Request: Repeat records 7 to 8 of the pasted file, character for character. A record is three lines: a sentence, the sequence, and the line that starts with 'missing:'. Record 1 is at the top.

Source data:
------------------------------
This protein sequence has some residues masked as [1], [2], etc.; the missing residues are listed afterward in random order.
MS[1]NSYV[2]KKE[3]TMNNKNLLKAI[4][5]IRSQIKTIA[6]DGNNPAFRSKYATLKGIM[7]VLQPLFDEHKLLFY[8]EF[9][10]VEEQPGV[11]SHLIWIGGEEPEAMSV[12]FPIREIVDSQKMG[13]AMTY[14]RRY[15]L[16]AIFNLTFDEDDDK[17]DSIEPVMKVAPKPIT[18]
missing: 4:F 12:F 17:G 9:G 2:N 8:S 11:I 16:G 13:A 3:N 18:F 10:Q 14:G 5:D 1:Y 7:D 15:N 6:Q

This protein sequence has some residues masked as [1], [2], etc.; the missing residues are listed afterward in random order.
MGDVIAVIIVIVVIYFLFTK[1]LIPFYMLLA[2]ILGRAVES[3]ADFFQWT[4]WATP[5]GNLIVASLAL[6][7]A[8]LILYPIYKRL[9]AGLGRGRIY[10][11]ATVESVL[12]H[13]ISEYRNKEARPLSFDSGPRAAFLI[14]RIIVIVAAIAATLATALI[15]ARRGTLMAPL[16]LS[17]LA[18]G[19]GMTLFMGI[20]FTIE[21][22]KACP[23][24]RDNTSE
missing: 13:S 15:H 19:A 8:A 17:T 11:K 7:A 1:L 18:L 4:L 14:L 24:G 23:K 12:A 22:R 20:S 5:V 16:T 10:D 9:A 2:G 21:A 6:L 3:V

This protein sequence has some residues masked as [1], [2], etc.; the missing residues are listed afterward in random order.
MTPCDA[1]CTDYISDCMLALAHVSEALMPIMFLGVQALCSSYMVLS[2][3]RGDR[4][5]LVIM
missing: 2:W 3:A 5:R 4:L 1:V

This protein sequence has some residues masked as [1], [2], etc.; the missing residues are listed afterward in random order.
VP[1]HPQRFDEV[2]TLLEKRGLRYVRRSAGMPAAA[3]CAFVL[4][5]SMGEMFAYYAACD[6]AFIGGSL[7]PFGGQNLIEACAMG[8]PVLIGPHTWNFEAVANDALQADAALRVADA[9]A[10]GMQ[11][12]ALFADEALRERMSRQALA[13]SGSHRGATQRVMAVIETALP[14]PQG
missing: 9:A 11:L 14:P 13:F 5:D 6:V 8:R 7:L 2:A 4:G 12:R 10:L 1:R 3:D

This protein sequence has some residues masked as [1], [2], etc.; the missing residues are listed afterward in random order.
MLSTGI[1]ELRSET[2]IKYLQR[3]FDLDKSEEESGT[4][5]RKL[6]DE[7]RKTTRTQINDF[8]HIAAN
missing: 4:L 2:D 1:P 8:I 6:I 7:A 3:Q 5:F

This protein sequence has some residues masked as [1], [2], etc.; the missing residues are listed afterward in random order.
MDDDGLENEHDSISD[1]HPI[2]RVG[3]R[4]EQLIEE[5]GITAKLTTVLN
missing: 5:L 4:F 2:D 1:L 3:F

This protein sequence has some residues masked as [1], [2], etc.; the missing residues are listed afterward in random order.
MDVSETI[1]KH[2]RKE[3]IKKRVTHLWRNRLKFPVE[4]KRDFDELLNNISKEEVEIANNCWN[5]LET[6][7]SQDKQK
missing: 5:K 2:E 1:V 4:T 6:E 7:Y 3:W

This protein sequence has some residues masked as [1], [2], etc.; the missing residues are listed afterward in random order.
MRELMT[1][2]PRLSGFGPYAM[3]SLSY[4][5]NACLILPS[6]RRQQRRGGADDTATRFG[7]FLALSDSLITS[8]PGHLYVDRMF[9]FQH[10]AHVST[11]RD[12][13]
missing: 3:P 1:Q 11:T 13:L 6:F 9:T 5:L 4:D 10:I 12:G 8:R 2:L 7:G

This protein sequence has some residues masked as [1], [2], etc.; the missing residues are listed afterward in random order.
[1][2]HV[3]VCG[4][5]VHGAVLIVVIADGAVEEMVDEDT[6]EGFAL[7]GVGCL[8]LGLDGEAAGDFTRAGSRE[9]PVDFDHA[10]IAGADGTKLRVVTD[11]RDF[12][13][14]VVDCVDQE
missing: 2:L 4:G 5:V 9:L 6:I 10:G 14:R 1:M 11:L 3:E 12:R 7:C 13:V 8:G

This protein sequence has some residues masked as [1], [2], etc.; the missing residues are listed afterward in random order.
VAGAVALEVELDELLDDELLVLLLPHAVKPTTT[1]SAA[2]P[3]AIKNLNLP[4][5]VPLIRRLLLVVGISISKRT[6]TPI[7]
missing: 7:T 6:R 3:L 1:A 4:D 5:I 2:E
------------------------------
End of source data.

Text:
This protein sequence has some residues masked as [1], [2], etc.; the missing residues are listed afterward in random order.
MDVSETI[1]KH[2]RKE[3]IKKRVTHLWRNRLKFPVE[4]KRDFDELLNNISKEEVEIANNCWN[5]LET[6][7]SQDKQK
missing: 5:K 2:E 1:V 4:T 6:E 7:Y 3:W

This protein sequence has some residues masked as [1], [2], etc.; the missing residues are listed afterward in random order.
MRELMT[1][2]PRLSGFGPYAM[3]SLSY[4][5]NACLILPS[6]RRQQRRGGADDTATRFG[7]FLALSDSLITS[8]PGHLYVDRMF[9]FQH[10]AHVST[11]RD[12][13]
missing: 3:P 1:Q 11:T 13:L 6:F 9:T 5:L 4:D 10:I 12:G 8:R 2:L 7:G